Introduction:  The Governor of New Hampshire should advocate for a comprehensive system of public education. One that serves all children, is democratically governed, publicly funded, universally accessible, and accountable to the public.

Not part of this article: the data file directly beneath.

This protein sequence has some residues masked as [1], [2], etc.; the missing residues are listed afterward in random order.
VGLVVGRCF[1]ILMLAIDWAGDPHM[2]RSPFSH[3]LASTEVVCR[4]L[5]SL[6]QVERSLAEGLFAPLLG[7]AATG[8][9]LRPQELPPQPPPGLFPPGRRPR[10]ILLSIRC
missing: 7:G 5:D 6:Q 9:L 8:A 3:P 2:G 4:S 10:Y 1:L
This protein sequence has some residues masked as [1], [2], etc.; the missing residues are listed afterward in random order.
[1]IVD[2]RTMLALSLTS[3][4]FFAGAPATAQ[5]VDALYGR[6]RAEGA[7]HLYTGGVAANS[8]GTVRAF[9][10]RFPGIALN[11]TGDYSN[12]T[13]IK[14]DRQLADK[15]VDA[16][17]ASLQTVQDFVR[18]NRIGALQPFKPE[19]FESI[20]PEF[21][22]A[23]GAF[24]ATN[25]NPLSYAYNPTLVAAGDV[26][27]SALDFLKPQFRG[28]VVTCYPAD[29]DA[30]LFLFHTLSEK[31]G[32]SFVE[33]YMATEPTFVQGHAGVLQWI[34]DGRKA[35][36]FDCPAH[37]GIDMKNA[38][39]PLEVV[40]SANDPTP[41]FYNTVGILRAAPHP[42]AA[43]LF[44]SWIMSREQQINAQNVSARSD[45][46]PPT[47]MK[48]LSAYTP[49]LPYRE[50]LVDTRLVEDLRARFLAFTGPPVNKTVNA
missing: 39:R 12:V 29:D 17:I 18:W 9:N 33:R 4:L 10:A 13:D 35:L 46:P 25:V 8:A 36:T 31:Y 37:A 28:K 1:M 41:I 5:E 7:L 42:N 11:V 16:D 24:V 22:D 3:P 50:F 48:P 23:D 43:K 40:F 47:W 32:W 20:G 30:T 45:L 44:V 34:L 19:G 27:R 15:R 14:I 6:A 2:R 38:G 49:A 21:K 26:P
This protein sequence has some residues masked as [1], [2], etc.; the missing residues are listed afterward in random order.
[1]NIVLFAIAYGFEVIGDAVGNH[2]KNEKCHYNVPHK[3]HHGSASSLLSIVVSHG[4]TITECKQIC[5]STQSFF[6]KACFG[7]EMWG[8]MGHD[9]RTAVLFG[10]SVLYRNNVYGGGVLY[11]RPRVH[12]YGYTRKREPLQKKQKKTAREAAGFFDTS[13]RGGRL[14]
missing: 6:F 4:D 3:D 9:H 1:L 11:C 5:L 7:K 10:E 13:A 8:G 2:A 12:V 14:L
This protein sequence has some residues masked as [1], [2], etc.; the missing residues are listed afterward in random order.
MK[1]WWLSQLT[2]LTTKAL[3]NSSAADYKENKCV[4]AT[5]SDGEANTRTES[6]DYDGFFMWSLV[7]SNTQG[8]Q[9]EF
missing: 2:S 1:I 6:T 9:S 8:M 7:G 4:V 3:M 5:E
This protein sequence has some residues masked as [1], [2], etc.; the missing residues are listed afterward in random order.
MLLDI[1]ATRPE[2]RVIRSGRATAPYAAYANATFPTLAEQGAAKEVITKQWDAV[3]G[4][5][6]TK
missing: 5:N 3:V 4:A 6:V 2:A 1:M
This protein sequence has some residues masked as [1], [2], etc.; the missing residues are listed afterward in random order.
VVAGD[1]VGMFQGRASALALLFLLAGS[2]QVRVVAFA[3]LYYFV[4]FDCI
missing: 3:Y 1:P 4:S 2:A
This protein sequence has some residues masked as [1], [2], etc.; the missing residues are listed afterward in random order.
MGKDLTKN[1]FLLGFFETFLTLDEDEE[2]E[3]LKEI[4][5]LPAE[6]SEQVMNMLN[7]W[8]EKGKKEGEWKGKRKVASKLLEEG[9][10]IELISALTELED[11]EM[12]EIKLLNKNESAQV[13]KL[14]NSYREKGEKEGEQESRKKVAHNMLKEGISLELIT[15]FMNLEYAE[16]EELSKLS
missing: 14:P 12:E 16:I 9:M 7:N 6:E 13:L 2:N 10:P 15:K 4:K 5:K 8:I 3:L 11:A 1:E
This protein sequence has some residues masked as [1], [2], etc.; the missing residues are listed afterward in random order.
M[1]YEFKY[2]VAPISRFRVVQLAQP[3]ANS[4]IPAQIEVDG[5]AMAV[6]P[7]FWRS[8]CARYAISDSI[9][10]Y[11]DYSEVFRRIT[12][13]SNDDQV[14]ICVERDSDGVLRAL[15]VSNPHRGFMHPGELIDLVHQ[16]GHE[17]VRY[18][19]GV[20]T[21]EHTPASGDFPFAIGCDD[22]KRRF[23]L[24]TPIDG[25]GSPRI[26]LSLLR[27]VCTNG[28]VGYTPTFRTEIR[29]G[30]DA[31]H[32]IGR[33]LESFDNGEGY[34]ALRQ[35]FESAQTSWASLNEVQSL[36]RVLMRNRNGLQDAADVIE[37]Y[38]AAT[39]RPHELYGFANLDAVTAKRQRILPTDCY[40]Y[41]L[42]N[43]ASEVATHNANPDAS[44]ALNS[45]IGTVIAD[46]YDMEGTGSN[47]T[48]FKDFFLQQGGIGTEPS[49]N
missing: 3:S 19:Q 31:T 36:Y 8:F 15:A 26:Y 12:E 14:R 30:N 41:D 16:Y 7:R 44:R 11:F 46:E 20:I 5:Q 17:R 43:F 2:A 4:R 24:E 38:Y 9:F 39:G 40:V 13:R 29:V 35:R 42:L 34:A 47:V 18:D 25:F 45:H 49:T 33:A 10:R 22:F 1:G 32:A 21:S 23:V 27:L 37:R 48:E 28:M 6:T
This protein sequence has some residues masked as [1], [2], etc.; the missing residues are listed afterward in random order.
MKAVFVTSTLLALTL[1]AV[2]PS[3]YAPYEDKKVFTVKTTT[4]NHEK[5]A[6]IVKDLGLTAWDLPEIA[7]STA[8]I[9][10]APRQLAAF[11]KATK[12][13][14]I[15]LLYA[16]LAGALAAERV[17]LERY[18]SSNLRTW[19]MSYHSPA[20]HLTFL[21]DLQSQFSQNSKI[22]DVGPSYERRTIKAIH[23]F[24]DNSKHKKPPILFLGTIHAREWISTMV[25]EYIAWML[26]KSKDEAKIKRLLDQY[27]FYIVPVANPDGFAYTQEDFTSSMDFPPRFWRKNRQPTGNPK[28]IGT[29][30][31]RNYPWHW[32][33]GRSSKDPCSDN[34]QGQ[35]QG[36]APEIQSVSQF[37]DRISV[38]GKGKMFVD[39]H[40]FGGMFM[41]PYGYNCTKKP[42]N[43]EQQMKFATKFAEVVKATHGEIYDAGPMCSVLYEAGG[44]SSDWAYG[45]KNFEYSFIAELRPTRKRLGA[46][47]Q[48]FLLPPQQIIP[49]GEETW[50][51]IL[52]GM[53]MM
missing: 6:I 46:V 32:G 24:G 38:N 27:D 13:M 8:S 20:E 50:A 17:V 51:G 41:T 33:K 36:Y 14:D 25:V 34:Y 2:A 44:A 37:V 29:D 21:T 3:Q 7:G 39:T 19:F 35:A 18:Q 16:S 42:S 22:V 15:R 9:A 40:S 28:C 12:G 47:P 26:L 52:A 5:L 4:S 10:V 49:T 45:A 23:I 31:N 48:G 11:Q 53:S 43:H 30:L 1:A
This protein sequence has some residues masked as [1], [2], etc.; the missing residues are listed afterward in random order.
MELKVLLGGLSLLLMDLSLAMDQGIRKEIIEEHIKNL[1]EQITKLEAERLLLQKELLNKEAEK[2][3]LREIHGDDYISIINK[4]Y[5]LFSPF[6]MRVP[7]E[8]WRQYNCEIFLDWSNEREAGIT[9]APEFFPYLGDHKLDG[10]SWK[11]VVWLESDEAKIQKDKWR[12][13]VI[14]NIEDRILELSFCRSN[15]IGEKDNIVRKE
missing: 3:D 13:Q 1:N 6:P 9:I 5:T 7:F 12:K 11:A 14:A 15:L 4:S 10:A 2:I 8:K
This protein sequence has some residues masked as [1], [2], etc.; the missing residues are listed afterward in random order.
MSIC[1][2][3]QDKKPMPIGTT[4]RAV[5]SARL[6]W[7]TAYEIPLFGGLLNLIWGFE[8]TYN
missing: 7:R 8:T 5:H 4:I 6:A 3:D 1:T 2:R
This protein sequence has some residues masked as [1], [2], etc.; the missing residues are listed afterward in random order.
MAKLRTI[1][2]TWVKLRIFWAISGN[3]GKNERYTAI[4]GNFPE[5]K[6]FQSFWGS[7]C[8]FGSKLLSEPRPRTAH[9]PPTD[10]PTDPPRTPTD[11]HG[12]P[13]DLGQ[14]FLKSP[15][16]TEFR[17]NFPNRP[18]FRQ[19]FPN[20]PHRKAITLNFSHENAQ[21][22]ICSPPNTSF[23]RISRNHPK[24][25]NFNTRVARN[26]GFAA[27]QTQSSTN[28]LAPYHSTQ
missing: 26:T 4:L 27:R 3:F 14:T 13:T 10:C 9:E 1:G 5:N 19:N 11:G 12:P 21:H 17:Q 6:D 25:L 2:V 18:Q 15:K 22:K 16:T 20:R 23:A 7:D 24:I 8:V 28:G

Close Opportunity Gaps by Increasing Funding to Property Poor Communities: The New Hampshire Constitution calls for the State to provide an adequate education for all children in an effort to ensure that all children receive equal opportunities to learn. A candidate for Governor should pledge to uphold this Constitutional mandate even if doing so would require an increase in funding for public education or an expansion of taxes. As it stands now, despite lawsuits won in court by property poor communities in our state, resources available to provide services for children in their public schools are wildly uneven. While children in affluent school districts have access to advanced curricula, abundant technology, the most experienced teachers, and a rich exposure to art, music and other enrichments and a wide array of co-curricular activities, children in property poor districts lack these opportunities for learning and support that more privileged children merely take for granted.